Why do we need President Obama’s big-bang health-care reform at all? What’s the real agenda here? If it’s really to cover the truly uninsured, a much cheaper, targeted, small-ball approach would do the trick. On the other hand, maybe the real goal is a larger, ultra-liberal plan aimed at a government takeover of the U.S. health system.
In a recent column, Larry Elder points to an ABC News/USA Today/Kaiser Family Foundation survey that shows 89 percent of Americans are satisfied with their health care. That means up to 250 million people could be happy with their plans. So why is it that we need Obama’s big-bang health-care overhaul in the first place?
In a new Pew Research Center poll, only 41 percent of those surveyed believe that the U.S. health-care system needs to be completely rebuilt. In early 1993, when Bill and Hillary Clinton started on health-care reform, 55 percent said the system needs a complete overhaul. So something has changed.
In a new CBS/New York Times poll, 38 percent say the economy is the most important problem facing the country, 19 percent say jobs and only 7 percent say health care. In an NBC/Wall Street Journal poll on the same question, 24 percent say the budget deficit is today’s most worrisome problem, while only 11 percent say health care.
There’s more. According to the U.S. Census Bureau, we don’t have 47 million folks who are truly uninsured. When you take out college students plus those earning $75,000 or more who choose not to sign up for a health-care plan, about 20 million people are removed from the list of uninsured. After that, you can remove the 10 million who are not U.S. citizens and the 11 million who are eligible for SCHIP and Medicaid but for some reason have not signed up for those programs.
So that leaves only 10 million to 15 million people among the long-term uninsured.
Yes, they need help. Yes, they should get it. But not with mandatory universal coverage, or new government-backed insurance plans, or massive tax increases. And certainly not with the Canadian-European-style nationalization that has always been the true goal of the Obama administration and congressional Democrats.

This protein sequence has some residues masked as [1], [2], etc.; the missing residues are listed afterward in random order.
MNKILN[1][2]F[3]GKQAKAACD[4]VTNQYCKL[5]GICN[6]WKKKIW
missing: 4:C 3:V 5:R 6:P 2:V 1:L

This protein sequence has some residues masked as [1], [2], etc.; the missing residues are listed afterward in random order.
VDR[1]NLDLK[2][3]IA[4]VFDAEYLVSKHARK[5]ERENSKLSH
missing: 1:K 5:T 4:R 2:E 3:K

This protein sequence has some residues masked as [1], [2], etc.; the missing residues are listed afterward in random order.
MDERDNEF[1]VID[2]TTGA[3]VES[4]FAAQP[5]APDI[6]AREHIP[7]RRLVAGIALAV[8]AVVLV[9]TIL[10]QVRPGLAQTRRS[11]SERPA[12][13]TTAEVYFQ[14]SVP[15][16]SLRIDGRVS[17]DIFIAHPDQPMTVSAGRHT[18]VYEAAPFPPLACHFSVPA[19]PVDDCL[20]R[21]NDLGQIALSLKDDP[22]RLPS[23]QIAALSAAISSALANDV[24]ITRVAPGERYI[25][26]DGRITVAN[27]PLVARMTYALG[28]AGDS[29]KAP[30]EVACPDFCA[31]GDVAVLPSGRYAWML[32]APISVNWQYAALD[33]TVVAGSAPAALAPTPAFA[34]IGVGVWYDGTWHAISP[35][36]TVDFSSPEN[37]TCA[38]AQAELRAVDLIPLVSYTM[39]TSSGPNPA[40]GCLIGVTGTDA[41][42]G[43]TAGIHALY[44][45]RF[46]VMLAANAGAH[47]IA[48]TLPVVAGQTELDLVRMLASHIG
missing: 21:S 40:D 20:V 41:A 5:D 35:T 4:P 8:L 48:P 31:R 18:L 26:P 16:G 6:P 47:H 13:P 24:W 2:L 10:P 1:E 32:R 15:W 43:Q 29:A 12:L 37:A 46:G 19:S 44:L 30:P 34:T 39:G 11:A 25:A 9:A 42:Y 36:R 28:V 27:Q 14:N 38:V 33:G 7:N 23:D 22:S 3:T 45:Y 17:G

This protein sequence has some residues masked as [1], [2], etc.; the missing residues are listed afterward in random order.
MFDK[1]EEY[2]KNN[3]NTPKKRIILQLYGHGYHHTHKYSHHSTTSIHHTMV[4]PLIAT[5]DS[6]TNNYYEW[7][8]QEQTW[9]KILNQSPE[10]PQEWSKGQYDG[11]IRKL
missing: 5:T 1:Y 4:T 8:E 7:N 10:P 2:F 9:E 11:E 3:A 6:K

Instead, we can give the truly uninsured vouchers or debit cards that will allow for choice and coverage, and even health savings accounts for retirement wealth. According to expert Betsy McCaughey, rather than several trillion dollars and socialized medicine, this voucher approach would cost only $25 billion a year — with no socialized medicine.
Columnist Peter Robinson, writing for Forbes.com, relates an interview with the late free-market Nobelist Milton Friedman about the inefficiencies of health care. Friedman stated simply and clearly that the cost problems in our system can be traced to the fact that most payments for medical care are made not by the patients who receive the care, but by third parties — typically employers or government.
“Nobody spends somebody else’s money as wisely as he spends his own,” Friedman said. He also fingered the tax code, which allows for an exemption from the income tax only if health care is employer-provided. This is a free-lunch syndrome, one that removes incentives for competition and cost-control because we’re all playing with somebody else’s money. And in the case of Medicare and Medicaid, caregivers have become employees of insurance companies and the government.
A new government-backed insurance system would intensify this free-lunch syndrome. It also would surely lead to a government takeover of what’s left of our private-enterprise system.
But the Democratic agenda has never really been just about the uninsured, has it? And according to the Congressional Budget Office, with a price tag of $1.6 trillion in new spending, it certainly hasn’t been about real cost-cutting or budget restraint. Nor has it been even remotely about true market choice and competition. Nor has it been about tort/trial-lawyer reform, which itself would be a major cost cap.
And let’s not forget a spate of new tax-hike proposals that would sink economic recovery: employer benefit taxes, higher payroll taxes, taxes on soft drinks and alcohol, a VAT tax or another income-tax hike for successful earners. And remember, existing health-care entitlements are estimated to be about $80 trillion in the hole over the decades to come. Wouldn’t it make sense to solve these bankrupt entitlements before we layer on new ones?
So there is a strong suspicion that the Democratic agenda has always been a class-warfare, anti-business attack on private-sector doctors, hospitals, insurance firms and drug companies. In the name of cost-cutting, what’s really going on is a major knockdown of profits. Liberals have always railed against the “excess profits” of insurance firms, drug companies and physicians.
Knocking down profits and telling people what to do because government planners know best, right? Wrong. Absolutely wrong.
— Larry Kudlow is the founder and CEO of Kudlow & Co. LLC, an economic research and consulting firm in New York City, and host of CNBC’s Kudlow & Company. Click here for more information, or click here to contact him.